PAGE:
Acronis Backup & Recovery stores and recovers drives, partitions, folders, and files in more different ways than any other software I've ever seen, and, if you're willing to learn to navigate its complex menus and obscure options, you may never want anything else. I'm deeply impressed by its corporate-level power and versatility, by its ability to back up and restore anything from individual files to images of whole drives, and to back up to any imaginable location. I'm less impressed by its interface and ease of use, but its power and range are enough to make it our Editors' Choice for local backup software. That doesn't mean it's perfect, and you'll find plenty of complaints about it in the rest of this review, but it's the one backup app that has all the features needed for today's hardware and software, and, as a bonus, it has a distinct speed advantage over its rivals.
Installation and Getting Started
You'll get an idea of Acronis's range of features when you watch it being installed, and adding command-line tools and background services together with the main application and an emergency-disk builder utility. And you get an idea of the technical savvy that went into the program when you find that, unlike most other backup apps, Acronis doesn't require you to reboot after installing. When you first start up the app, it prompts you to create emergency boot media, a process that presents you with many expert-level options to choose among, including the options to create 64-bit media with up-to-date UEFI boot-loader support or traditional 32-bit media for widest compatibility with older systems. The Backup & Recovery app itself has a spacious clean-looking interface, but I found that the clean look tended to mask the often confusing details behind it.
Like Paragon Backup & Recovery, Acronis supports backups on local disks, network locations, FTP and SFT servers, but Acronis, unlike Paragon, also offers its own proprietary online backup service. The online service offers a 60-day free trial so you can test whether you like it before paying for it. I thought I had enough experience with online services to set up an online backup to Acronis's service without reading the downloadable manual for the service, but after two or three failed attempts to setup an online backup job, I gave in and downloaded the manual, as Acronis had recommended, and I think you should too, because Acronis's interface doesn't make things easy.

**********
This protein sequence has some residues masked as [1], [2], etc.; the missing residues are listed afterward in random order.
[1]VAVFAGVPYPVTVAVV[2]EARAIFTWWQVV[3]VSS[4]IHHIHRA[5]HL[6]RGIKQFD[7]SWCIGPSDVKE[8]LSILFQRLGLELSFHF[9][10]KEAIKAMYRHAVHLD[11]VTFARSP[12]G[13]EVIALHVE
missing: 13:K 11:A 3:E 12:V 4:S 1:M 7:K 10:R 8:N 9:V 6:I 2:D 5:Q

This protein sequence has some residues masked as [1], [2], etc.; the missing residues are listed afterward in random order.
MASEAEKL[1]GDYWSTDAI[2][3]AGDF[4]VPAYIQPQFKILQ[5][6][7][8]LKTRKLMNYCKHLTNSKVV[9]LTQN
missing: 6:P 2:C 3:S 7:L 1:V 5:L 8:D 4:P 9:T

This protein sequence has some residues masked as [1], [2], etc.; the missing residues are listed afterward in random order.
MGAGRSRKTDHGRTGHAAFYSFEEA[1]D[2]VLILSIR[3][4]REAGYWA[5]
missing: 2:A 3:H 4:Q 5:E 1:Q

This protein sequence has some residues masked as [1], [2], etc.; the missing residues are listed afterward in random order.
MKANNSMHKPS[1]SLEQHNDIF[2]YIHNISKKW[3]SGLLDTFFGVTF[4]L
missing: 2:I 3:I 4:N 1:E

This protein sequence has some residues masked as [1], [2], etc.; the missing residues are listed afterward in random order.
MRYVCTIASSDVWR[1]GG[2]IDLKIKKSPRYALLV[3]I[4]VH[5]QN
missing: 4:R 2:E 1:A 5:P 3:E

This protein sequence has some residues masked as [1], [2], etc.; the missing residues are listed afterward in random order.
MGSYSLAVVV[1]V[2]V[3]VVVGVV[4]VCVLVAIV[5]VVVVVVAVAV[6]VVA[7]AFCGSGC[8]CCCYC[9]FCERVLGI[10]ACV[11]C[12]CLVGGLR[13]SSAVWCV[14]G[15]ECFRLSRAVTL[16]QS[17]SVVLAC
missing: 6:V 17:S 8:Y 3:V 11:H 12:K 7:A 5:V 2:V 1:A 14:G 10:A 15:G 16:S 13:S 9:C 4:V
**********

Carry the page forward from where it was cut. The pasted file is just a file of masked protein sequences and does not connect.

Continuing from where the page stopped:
Instead of managing the whole process by following links from a single dialog box with a clear workflow to follow, I had to go to one dialog where I created an online "Vault" and then navigate to a different dialog where I could, after some effort, set up that Vault as a destination for a backup job. It would have made more sense to let me create a Vault as part of the same process of creating a backup job, but that wasn't an option. Fortunately, it's much simpler to create a backup job that saves the backup to a local or network disk?you specify the backup location from the same menu where you set up all the other details of the job.
When selecting partitions or folders that I wanted to back up, I had to work my way through menus that were sometimes less informative than they could have been. For example, my desktop machine uses an SSD for its boot drive, a traditional disk for data partitions, and a USB 3.0-attached disk for local backups, but Acronis's main "What to backup" menu listed them only as Disk 1, Disk 2, Disk 3, without even showing their manufacturer or part number so that I could guess which was which. Worse, if I wanted to see what was on each disk, I couldn't simply click on the disk name. Instead, I had to click a separate "Items to back up?" item that opened a two-pane tree-structured list of partitions, folders, and files on each.
This tree-structured list of partitions, folders, and files caused some problems of its own. For example, if I wanted to select individual files to back up or restore within a folder, I couldn't simply click the folder name in the right pane of the two-pane interface. I had to find the same folder in the left pane and click on it there before the right-pane would show a list of files. I know that other apps use a similar interface, but Windows Explorer doesn't force you to switch between panes when you want to view the contents of a folder.